WAY TO REDUCE CIVILIAN CASUALTIES

Benny Avni

                                                                            New York Post, Mar. 28, 2017


There will be more casualties in the war on ISIS. But minimizing those deaths will take more, not less, American involvement. Quietly, President Trump is sending hundreds of additional troops into Syria and Iraq, and is widening US-led air attacks there. The president has also asked Defense Secretary James Mattis to take a more active role in developing the West’s anti-ISIS strategy and in overseeing its implementation, in sharp departure from the micromanagement that characterized President Barack Obama’s war efforts.


Such a leadership role is not without its naysayers. In one incident last week, 112 civilian bodies were pulled out of a house in Mosul — Iraq’s second-largest city, where the Iraqi military is fighting under a US air umbrella. The Pentagon has acknowledged a bombing operation in the area. Cue the critics.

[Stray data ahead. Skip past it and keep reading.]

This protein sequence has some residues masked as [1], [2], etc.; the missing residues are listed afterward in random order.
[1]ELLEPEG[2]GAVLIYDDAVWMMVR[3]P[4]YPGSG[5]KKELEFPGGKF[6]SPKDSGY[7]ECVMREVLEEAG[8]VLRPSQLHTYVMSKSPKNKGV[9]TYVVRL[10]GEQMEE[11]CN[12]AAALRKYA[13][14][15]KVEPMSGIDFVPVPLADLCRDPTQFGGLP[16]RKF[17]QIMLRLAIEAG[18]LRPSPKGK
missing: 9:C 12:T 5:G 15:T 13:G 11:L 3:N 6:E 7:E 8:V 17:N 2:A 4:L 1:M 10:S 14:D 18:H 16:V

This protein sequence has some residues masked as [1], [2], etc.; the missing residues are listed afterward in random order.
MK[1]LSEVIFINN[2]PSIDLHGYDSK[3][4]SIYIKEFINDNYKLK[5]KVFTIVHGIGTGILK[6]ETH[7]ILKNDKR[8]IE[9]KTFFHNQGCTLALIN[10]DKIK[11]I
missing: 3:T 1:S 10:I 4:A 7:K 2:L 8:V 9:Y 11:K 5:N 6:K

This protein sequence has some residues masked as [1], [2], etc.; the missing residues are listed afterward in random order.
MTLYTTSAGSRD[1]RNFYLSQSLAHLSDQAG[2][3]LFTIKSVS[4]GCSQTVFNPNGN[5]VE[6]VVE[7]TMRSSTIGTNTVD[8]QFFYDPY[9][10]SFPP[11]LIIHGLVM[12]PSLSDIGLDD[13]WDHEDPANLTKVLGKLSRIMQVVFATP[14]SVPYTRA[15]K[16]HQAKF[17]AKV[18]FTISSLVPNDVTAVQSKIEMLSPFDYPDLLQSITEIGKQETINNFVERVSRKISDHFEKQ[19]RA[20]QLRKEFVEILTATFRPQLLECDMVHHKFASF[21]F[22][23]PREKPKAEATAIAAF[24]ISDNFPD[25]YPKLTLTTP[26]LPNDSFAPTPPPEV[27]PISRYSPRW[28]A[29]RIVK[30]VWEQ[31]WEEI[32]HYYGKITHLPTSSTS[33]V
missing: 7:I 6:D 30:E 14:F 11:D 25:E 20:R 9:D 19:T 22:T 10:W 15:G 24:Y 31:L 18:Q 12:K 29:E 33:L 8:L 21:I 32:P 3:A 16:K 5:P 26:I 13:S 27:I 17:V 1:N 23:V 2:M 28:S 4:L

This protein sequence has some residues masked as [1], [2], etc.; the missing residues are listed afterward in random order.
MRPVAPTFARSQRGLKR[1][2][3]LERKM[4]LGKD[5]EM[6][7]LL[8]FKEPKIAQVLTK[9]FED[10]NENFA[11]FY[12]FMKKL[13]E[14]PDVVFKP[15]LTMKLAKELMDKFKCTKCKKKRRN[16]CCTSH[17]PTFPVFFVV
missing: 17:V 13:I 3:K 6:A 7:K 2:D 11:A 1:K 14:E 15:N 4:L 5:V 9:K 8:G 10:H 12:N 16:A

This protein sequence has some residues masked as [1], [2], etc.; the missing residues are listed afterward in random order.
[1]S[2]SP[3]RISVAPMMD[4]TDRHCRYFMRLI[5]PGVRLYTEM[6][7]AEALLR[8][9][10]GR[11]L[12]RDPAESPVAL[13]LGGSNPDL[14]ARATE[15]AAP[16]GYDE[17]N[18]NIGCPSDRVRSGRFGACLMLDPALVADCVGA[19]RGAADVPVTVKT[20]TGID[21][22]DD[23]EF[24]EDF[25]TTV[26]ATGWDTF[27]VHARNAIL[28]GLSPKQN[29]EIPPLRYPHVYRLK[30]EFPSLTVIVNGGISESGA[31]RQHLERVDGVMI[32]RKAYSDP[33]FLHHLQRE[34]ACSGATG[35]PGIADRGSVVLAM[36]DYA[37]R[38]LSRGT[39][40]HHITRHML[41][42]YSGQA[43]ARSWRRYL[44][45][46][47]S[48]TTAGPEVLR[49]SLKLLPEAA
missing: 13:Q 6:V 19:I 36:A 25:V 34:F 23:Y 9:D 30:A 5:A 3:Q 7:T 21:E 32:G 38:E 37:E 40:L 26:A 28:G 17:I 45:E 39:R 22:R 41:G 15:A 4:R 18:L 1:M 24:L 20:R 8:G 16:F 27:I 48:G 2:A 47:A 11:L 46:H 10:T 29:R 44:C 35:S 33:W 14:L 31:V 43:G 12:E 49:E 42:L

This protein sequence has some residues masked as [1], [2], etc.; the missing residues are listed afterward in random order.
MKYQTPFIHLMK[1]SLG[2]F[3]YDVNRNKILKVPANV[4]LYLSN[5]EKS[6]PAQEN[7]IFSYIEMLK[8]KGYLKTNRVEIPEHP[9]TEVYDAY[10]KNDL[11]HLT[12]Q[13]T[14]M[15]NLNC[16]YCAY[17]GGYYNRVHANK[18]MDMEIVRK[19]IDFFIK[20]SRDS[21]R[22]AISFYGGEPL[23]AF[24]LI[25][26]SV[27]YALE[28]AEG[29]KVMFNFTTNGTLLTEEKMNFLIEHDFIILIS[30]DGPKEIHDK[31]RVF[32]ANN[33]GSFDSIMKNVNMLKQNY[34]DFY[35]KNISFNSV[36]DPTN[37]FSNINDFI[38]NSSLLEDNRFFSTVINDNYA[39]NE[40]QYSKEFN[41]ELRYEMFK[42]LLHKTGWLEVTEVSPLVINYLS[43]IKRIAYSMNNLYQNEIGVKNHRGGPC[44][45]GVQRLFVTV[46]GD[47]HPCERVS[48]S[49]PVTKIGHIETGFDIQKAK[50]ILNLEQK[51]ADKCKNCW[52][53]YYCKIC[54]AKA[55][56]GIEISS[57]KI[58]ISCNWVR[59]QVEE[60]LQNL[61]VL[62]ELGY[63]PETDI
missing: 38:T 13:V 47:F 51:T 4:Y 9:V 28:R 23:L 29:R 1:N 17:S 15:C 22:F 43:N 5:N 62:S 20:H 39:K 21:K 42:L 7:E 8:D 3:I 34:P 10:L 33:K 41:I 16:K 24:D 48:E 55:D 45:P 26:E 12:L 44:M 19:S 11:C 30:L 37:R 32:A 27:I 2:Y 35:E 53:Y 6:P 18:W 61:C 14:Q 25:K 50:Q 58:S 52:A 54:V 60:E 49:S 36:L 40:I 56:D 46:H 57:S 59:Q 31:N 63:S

The Mosul incident fits an “alarming pattern” of US-led airstrikes that “destroyed whole houses with entire families inside,” announced Amnesty International. In Geneva, UN human rights chief Zeid Raad al-Hussein said air sorties in heavily populated areas “potentially have a lethal and disproportionate impact on civilians.” So are Americans heartless war criminals? Well, as Zeid, a Jordanian, acknowledged, ISIS is using “children, men and women to shield themselves from attack.” Such “cowardly and disgraceful” tactics, he said, include shooting civilians in the back as they flee — “an act of monstrous depravity.”


Meanwhile in Syria, according to a widely quoted report by the Russian military, US air attacks destroyed bridges over the Euphrates River and hit a critical dam near ISIS’ stronghold in Raqqa. Such attacks, tut-tutted Russian Gen. Sergei Rudskoi, risk an “ecological catastrophe” and could lead to “numerous” civilian deaths. Pot, meet kettle: Russian jets have razed entire cities on behalf of Moscow’s ally, Syrian dictator Bashar al-Assad. Diplomatically, the Russians shield Assad from accountability for his war crimes, including well-documented chemical attacks on civilians. The United States, by the way, denies damaging the dam. In fact, according to some reports, ISIS is trying to score propaganda points by damaging it themselves.